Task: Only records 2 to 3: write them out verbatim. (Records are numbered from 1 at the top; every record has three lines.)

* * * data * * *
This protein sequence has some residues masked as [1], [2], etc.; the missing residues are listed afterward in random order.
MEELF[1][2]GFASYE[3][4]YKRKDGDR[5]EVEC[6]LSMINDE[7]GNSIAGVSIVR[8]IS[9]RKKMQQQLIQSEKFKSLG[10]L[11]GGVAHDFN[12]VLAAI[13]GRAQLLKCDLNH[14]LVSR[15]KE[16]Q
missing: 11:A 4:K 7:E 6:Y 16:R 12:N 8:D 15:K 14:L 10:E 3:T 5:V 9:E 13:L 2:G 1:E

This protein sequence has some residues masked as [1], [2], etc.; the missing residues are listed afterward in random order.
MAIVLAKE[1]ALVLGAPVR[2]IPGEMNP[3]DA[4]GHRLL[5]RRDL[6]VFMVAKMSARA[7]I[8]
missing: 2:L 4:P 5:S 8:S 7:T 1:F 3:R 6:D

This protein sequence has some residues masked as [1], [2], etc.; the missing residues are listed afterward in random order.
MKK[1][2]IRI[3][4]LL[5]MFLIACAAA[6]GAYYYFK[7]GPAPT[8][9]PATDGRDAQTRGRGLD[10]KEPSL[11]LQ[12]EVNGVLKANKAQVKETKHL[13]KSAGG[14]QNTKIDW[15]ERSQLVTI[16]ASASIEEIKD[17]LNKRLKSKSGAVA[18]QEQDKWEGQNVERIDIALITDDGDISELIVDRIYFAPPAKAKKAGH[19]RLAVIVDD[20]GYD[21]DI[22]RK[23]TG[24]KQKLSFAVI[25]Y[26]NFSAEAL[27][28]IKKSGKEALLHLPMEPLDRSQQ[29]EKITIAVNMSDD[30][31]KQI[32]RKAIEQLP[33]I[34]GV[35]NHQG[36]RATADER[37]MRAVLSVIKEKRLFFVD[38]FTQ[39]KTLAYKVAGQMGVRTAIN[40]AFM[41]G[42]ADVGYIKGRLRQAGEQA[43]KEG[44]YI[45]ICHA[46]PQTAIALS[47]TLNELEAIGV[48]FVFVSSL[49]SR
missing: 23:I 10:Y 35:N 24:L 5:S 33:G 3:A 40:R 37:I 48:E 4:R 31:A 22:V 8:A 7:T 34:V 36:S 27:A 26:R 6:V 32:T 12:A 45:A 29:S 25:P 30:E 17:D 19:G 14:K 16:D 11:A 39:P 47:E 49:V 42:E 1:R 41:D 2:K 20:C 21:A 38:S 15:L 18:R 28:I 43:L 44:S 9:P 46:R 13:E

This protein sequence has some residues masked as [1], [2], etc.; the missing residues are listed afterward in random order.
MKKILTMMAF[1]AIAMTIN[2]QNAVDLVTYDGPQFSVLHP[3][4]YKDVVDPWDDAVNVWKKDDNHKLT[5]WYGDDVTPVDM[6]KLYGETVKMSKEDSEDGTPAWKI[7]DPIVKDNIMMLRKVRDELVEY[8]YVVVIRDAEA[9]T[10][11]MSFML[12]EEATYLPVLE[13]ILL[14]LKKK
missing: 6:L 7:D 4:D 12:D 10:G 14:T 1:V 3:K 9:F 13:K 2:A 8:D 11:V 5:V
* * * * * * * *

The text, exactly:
This protein sequence has some residues masked as [1], [2], etc.; the missing residues are listed afterward in random order.
MAIVLAKE[1]ALVLGAPVR[2]IPGEMNP[3]DA[4]GHRLL[5]RRDL[6]VFMVAKMSARA[7]I[8]
missing: 2:L 4:P 5:S 8:S 7:T 1:F 3:R 6:D

This protein sequence has some residues masked as [1], [2], etc.; the missing residues are listed afterward in random order.
MKK[1][2]IRI[3][4]LL[5]MFLIACAAA[6]GAYYYFK[7]GPAPT[8][9]PATDGRDAQTRGRGLD[10]KEPSL[11]LQ[12]EVNGVLKANKAQVKETKHL[13]KSAGG[14]QNTKIDW[15]ERSQLVTI[16]ASASIEEIKD[17]LNKRLKSKSGAVA[18]QEQDKWEGQNVERIDIALITDDGDISELIVDRIYFAPPAKAKKAGH[19]RLAVIVDD[20]GYD[21]DI[22]RK[23]TG[24]KQKLSFAVI[25]Y[26]NFSAEAL[27][28]IKKSGKEALLHLPMEPLDRSQQ[29]EKITIAVNMSDD[30][31]KQI[32]RKAIEQLP[33]I[34]GV[35]NHQG[36]RATADER[37]MRAVLSVIKEKRLFFVD[38]FTQ[39]KTLAYKVAGQMGVRTAIN[40]AFM[41]G[42]ADVGYIKGRLRQAGEQA[43]KEG[44]YI[45]ICHA[46]PQTAIALS[47]TLNELEAIGV[48]FVFVSSL[49]SR
missing: 23:I 10:Y 35:N 24:L 5:S 33:G 3:A 40:R 37:I 48:E 4:R 31:A 22:V 8:A 7:T 34:V 36:S 27:A 26:R 6:V 32:T 12:A 45:A 29:S 25:P 30:E 17:D 19:G 14:K 16:D 11:A 39:P 47:E 49:V 42:E 1:R 41:D 2:K 20:C 21:A 38:S 15:L 18:R 28:I 43:L 44:S 9:P 46:R 13:E